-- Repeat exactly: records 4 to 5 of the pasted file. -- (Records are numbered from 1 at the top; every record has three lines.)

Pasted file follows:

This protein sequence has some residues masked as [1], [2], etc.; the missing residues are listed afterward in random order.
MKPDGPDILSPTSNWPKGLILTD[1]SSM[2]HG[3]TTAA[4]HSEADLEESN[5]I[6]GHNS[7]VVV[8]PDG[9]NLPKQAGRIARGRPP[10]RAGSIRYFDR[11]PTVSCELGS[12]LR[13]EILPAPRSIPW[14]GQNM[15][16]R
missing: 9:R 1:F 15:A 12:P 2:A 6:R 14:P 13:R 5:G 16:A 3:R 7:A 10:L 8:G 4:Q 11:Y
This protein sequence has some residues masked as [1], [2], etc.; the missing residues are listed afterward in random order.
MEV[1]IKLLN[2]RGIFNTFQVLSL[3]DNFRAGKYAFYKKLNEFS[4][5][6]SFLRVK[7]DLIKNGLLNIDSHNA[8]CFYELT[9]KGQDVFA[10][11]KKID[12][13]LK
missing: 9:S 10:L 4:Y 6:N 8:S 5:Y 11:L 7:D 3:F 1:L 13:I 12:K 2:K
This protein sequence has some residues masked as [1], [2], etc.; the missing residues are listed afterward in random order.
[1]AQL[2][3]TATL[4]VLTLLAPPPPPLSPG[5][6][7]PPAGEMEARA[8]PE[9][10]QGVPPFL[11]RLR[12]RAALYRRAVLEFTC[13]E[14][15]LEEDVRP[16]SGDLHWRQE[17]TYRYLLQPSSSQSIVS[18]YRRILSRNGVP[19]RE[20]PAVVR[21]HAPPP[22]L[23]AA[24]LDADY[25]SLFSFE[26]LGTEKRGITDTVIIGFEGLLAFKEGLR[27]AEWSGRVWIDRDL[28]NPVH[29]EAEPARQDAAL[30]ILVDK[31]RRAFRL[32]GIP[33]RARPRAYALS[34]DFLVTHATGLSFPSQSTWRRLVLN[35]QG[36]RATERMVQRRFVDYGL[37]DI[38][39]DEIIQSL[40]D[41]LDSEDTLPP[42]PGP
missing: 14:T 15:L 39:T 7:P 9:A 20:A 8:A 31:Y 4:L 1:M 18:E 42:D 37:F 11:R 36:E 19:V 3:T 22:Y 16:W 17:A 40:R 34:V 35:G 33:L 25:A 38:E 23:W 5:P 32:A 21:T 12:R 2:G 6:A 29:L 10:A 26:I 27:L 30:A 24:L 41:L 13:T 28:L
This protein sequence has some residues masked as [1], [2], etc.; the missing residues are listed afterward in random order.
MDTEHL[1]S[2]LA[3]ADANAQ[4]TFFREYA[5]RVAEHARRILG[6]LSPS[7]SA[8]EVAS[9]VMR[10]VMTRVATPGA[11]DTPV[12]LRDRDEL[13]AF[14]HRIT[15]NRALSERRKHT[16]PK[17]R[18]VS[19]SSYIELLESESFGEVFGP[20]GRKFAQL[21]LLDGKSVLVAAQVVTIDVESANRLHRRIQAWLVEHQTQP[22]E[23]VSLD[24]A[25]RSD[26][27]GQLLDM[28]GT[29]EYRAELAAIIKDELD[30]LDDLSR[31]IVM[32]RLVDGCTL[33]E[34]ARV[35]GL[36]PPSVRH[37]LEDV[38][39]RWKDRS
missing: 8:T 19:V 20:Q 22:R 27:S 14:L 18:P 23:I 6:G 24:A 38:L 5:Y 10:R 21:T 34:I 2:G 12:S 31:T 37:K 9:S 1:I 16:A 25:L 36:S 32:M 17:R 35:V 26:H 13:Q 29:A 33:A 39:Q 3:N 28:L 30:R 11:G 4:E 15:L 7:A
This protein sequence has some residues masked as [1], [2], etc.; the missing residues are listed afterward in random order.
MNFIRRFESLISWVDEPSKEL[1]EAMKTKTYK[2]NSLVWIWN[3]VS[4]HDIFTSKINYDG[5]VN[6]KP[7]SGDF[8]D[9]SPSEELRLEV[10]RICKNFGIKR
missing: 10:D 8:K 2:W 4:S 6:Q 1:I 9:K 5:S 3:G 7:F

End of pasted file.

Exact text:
This protein sequence has some residues masked as [1], [2], etc.; the missing residues are listed afterward in random order.
MDTEHL[1]S[2]LA[3]ADANAQ[4]TFFREYA[5]RVAEHARRILG[6]LSPS[7]SA[8]EVAS[9]VMR[10]VMTRVATPGA[11]DTPV[12]LRDRDEL[13]AF[14]HRIT[15]NRALSERRKHT[16]PK[17]R[18]VS[19]SSYIELLESESFGEVFGP[20]GRKFAQL[21]LLDGKSVLVAAQVVTIDVESANRLHRRIQAWLVEHQTQP[22]E[23]VSLD[24]A[25]RSD[26][27]GQLLDM[28]GT[29]EYRAELAAIIKDELD[30]LDDLSR[31]IVM[32]RLVDGCTL[33]E[34]ARV[35]GL[36]PPSVRH[37]LEDV[38][39]RWKDRS
missing: 8:T 19:V 20:Q 22:R 27:S 14:L 18:P 23:I 6:G 24:A 38:L 5:Y 10:R 21:T 34:I 2:G 12:S 31:T 37:K 9:S 1:I 16:A 25:L 36:S 32:M 17:R 35:V 26:H 13:Q 29:A 33:A 39:Q 3:N 28:L 30:R 11:G 4:E 15:L 7:A
This protein sequence has some residues masked as [1], [2], etc.; the missing residues are listed afterward in random order.
MNFIRRFESLISWVDEPSKEL[1]EAMKTKTYK[2]NSLVWIWN[3]VS[4]HDIFTSKINYDG[5]VN[6]KP[7]SGDF[8]D[9]SPSEELRLEV[10]RICKNFGIKR
missing: 10:D 8:K 2:W 4:S 6:Q 1:I 9:K 5:S 3:G 7:F